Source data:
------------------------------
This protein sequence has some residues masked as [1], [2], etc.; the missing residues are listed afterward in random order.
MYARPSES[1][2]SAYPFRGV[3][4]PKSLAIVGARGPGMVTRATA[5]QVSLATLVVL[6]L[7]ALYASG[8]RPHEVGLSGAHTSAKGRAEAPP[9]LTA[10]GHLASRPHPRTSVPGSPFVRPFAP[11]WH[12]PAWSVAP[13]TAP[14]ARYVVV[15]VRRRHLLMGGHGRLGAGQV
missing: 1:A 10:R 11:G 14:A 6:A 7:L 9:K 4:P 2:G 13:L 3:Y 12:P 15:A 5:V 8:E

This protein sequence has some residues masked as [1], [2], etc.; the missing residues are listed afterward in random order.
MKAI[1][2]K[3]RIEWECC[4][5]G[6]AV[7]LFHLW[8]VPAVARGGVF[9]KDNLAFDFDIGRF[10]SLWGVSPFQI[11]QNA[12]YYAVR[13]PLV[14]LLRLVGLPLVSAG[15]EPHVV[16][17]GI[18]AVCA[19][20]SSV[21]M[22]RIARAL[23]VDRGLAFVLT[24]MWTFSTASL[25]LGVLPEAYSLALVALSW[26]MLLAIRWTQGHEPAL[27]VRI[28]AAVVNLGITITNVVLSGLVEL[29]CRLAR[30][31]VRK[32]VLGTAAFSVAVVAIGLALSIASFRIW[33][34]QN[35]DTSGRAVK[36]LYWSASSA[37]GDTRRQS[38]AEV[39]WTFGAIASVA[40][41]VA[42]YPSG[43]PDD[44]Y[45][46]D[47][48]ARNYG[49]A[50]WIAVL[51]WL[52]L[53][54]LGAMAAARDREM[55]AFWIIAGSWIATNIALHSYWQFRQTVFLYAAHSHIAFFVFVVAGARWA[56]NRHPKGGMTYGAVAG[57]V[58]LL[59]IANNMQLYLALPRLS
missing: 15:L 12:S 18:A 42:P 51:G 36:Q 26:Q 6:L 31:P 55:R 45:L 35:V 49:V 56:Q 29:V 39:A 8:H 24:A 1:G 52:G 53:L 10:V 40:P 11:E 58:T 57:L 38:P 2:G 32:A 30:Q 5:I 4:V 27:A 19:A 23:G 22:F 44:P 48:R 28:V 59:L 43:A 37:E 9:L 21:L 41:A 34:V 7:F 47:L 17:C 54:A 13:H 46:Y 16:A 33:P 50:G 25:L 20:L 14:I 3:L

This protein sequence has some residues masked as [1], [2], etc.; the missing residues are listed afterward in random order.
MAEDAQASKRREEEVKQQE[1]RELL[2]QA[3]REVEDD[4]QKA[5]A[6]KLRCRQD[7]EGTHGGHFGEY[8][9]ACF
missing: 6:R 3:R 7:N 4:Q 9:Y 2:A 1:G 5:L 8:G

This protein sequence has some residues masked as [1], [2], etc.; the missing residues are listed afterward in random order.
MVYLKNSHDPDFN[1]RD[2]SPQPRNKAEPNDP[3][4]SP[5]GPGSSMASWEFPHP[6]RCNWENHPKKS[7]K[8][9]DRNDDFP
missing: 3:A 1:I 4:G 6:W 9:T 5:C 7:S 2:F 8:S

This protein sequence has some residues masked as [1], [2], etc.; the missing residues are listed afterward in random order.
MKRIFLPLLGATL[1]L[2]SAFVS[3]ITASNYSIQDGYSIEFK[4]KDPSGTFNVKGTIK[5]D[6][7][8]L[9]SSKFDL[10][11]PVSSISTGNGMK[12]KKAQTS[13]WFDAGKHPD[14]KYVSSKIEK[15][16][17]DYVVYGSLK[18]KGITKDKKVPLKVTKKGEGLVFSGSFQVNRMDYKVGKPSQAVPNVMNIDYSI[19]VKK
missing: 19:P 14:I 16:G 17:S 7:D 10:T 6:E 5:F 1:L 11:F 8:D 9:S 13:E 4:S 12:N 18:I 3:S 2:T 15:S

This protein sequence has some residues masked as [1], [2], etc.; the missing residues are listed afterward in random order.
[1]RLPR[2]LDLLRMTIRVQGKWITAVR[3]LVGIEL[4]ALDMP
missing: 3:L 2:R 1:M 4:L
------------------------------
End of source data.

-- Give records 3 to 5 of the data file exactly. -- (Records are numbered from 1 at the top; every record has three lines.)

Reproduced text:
This protein sequence has some residues masked as [1], [2], etc.; the missing residues are listed afterward in random order.
MAEDAQASKRREEEVKQQE[1]RELL[2]QA[3]REVEDD[4]QKA[5]A[6]KLRCRQD[7]EGTHGGHFGEY[8][9]ACF
missing: 6:R 3:R 7:N 4:Q 9:Y 2:A 1:G 5:L 8:G

This protein sequence has some residues masked as [1], [2], etc.; the missing residues are listed afterward in random order.
MVYLKNSHDPDFN[1]RD[2]SPQPRNKAEPNDP[3][4]SP[5]GPGSSMASWEFPHP[6]RCNWENHPKKS[7]K[8][9]DRNDDFP
missing: 3:A 1:I 4:G 6:W 9:T 5:C 7:S 2:F 8:S

This protein sequence has some residues masked as [1], [2], etc.; the missing residues are listed afterward in random order.
MKRIFLPLLGATL[1]L[2]SAFVS[3]ITASNYSIQDGYSIEFK[4]KDPSGTFNVKGTIK[5]D[6][7][8]L[9]SSKFDL[10][11]PVSSISTGNGMK[12]KKAQTS[13]WFDAGKHPD[14]KYVSSKIEK[15][16][17]DYVVYGSLK[18]KGITKDKKVPLKVTKKGEGLVFSGSFQVNRMDYKVGKPSQAVPNVMNIDYSI[19]VKK
missing: 19:P 14:I 16:G 17:S 7:D 10:T 6:E 5:F 1:L 11:F 8:D 9:S 13:E 4:S 12:N 18:I 3:S 2:T 15:S